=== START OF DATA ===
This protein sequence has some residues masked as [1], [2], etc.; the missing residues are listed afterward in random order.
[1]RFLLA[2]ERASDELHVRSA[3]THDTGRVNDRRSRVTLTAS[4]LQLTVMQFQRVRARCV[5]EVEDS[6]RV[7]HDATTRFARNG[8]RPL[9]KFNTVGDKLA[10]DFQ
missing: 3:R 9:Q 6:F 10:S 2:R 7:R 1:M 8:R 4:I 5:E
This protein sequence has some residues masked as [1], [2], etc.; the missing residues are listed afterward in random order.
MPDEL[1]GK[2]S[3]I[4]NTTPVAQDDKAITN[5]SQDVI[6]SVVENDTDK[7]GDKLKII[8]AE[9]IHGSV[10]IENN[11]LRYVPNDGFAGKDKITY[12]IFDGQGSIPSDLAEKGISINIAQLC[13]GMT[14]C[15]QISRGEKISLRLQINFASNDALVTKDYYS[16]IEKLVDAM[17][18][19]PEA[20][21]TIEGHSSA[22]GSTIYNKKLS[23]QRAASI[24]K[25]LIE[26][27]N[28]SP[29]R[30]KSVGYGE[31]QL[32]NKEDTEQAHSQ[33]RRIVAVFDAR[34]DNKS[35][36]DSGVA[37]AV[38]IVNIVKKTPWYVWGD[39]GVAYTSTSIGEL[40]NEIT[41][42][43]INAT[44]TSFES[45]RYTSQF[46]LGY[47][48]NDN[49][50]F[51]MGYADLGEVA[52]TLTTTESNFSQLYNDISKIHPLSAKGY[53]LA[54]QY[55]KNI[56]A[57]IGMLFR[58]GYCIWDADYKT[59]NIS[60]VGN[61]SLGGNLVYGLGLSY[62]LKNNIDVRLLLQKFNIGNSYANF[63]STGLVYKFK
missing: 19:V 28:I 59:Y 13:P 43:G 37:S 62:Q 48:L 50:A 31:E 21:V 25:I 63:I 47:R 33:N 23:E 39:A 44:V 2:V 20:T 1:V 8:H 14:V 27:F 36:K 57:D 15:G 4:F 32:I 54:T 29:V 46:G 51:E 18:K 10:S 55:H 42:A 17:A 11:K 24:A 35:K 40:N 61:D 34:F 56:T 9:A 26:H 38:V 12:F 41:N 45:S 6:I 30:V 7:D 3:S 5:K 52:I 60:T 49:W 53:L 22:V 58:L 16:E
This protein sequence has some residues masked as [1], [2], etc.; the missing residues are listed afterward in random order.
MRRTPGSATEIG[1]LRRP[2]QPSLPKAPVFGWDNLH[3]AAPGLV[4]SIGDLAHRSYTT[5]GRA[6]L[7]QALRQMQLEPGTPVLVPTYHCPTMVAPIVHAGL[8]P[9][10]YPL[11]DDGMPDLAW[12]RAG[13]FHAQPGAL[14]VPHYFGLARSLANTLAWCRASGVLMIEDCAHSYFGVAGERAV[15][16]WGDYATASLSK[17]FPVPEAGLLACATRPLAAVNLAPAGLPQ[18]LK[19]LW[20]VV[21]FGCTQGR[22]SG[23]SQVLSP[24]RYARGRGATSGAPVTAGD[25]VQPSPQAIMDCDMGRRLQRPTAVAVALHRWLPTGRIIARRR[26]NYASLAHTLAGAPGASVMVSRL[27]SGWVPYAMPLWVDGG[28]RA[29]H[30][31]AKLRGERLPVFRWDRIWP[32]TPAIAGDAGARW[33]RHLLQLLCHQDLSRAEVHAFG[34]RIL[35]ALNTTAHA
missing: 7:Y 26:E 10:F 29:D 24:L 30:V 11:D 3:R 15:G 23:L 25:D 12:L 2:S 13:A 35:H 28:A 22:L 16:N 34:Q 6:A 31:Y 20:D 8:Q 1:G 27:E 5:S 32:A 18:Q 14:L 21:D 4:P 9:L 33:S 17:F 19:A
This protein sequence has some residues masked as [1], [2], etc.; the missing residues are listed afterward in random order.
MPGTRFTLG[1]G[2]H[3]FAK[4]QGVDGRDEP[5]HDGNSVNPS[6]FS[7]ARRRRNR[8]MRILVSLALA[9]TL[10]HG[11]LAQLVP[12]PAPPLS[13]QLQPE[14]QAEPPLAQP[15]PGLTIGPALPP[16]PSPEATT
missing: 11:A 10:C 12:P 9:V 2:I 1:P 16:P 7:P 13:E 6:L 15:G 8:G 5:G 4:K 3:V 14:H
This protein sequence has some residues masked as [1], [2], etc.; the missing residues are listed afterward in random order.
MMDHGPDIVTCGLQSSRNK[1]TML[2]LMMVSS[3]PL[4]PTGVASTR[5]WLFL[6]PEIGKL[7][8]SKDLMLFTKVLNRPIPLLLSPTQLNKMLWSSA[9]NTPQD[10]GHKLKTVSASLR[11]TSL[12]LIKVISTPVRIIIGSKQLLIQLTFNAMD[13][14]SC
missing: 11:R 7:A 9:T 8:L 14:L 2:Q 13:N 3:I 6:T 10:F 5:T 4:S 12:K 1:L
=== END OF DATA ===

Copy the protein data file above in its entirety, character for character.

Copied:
This protein sequence has some residues masked as [1], [2], etc.; the missing residues are listed afterward in random order.
[1]RFLLA[2]ERASDELHVRSA[3]THDTGRVNDRRSRVTLTAS[4]LQLTVMQFQRVRARCV[5]EVEDS[6]RV[7]HDATTRFARNG[8]RPL[9]KFNTVGDKLA[10]DFQ
missing: 3:R 9:Q 6:F 10:S 2:R 7:R 1:M 8:R 4:I 5:E
This protein sequence has some residues masked as [1], [2], etc.; the missing residues are listed afterward in random order.
MPDEL[1]GK[2]S[3]I[4]NTTPVAQDDKAITN[5]SQDVI[6]SVVENDTDK[7]GDKLKII[8]AE[9]IHGSV[10]IENN[11]LRYVPNDGFAGKDKITY[12]IFDGQGSIPSDLAEKGISINIAQLC[13]GMT[14]C[15]QISRGEKISLRLQINFASNDALVTKDYYS[16]IEKLVDAM[17][18][19]PEA[20][21]TIEGHSSA[22]GSTIYNKKLS[23]QRAASI[24]K[25]LIE[26][27]N[28]SP[29]R[30]KSVGYGE[31]QL[32]NKEDTEQAHSQ[33]RRIVAVFDAR[34]DNKS[35][36]DSGVA[37]AV[38]IVNIVKKTPWYVWGD[39]GVAYTSTSIGEL[40]NEIT[41][42][43]INAT[44]TSFES[45]RYTSQF[46]LGY[47][48]NDN[49][50]F[51]MGYADLGEVA[52]TLTTTESNFSQLYNDISKIHPLSAKGY[53]LA[54]QY[55]KNI[56]A[57]IGMLFR[58]GYCIWDADYKT[59]NIS[60]VGN[61]SLGGNLVYGLGLSY[62]LKNNIDVRLLLQKFNIGNSYANF[63]STGLVYKFK
missing: 19:V 28:I 59:Y 13:P 43:G 37:S 62:Q 48:L 50:A 31:E 21:V 25:I 63:I 47:R 33:N 23:E 39:A 44:V 2:V 20:T 1:V 8:H 14:V 27:F 36:K 57:D 15:G 4:F 32:I 54:T 29:V 46:G 51:E 18:K 10:S 55:H 42:A 17:A 11:K 24:A 35:K 40:N 61:D 34:F 56:T 9:A 26:H 38:V 12:F 41:N 45:S 6:I 30:V 7:D 3:S 5:K 52:I 60:T 49:W 53:L 22:V 58:L 16:E
This protein sequence has some residues masked as [1], [2], etc.; the missing residues are listed afterward in random order.
MRRTPGSATEIG[1]LRRP[2]QPSLPKAPVFGWDNLH[3]AAPGLV[4]SIGDLAHRSYTT[5]GRA[6]L[7]QALRQMQLEPGTPVLVPTYHCPTMVAPIVHAGL[8]P[9][10]YPL[11]DDGMPDLAW[12]RAG[13]FHAQPGAL[14]VPHYFGLARSLANTLAWCRASGVLMIEDCAHSYFGVAGERAV[15][16]WGDYATASLSK[17]FPVPEAGLLACATRPLAAVNLAPAGLPQ[18]LK[19]LW[20]VV[21]FGCTQGR[22]SG[23]SQVLSP[24]RYARGRGATSGAPVTAGD[25]VQPSPQAIMDCDMGRRLQRPTAVAVALHRWLPTGRIIARRR[26]NYASLAHTLAGAPGASVMVSRL[27]SGWVPYAMPLWVDGG[28]RA[29]H[30][31]AKLRGERLPVFRWDRIWP[32]TPAIAGDAGARW[33]RHLLQLLCHQDLSRAEVHAFG[34]RIL[35]ALNTTAHA
missing: 7:Y 26:E 10:F 29:D 24:L 30:V 11:D 3:R 15:G 23:L 25:D 12:L 2:S 13:A 35:H 28:A 22:L 16:N 34:Q 6:A 31:Y 20:D 8:Q 1:G 27:E 5:S 32:A 18:Q 14:L 21:D 4:P 9:L 33:S 17:F 19:A
This protein sequence has some residues masked as [1], [2], etc.; the missing residues are listed afterward in random order.
MPGTRFTLG[1]G[2]H[3]FAK[4]QGVDGRDEP[5]HDGNSVNPS[6]FS[7]ARRRRNR[8]MRILVSLALA[9]TL[10]HG[11]LAQLVP[12]PAPPLS[13]QLQPE[14]QAEPPLAQP[15]PGLTIGPALPP[16]PSPEATT
missing: 11:A 10:C 12:P 9:V 2:I 1:P 16:P 7:P 13:E 6:L 15:G 8:G 5:G 4:K 3:V 14:H
This protein sequence has some residues masked as [1], [2], etc.; the missing residues are listed afterward in random order.
MMDHGPDIVTCGLQSSRNK[1]TML[2]LMMVSS[3]PL[4]PTGVASTR[5]WLFL[6]PEIGKL[7][8]SKDLMLFTKVLNRPIPLLLSPTQLNKMLWSSA[9]NTPQD[10]GHKLKTVSASLR[11]TSL[12]LIKVISTPVRIIIGSKQLLIQLTFNAMD[13][14]SC
missing: 11:R 7:A 9:T 8:L 14:L 2:Q 13:N 3:I 6:T 10:F 5:T 4:S 12:K 1:L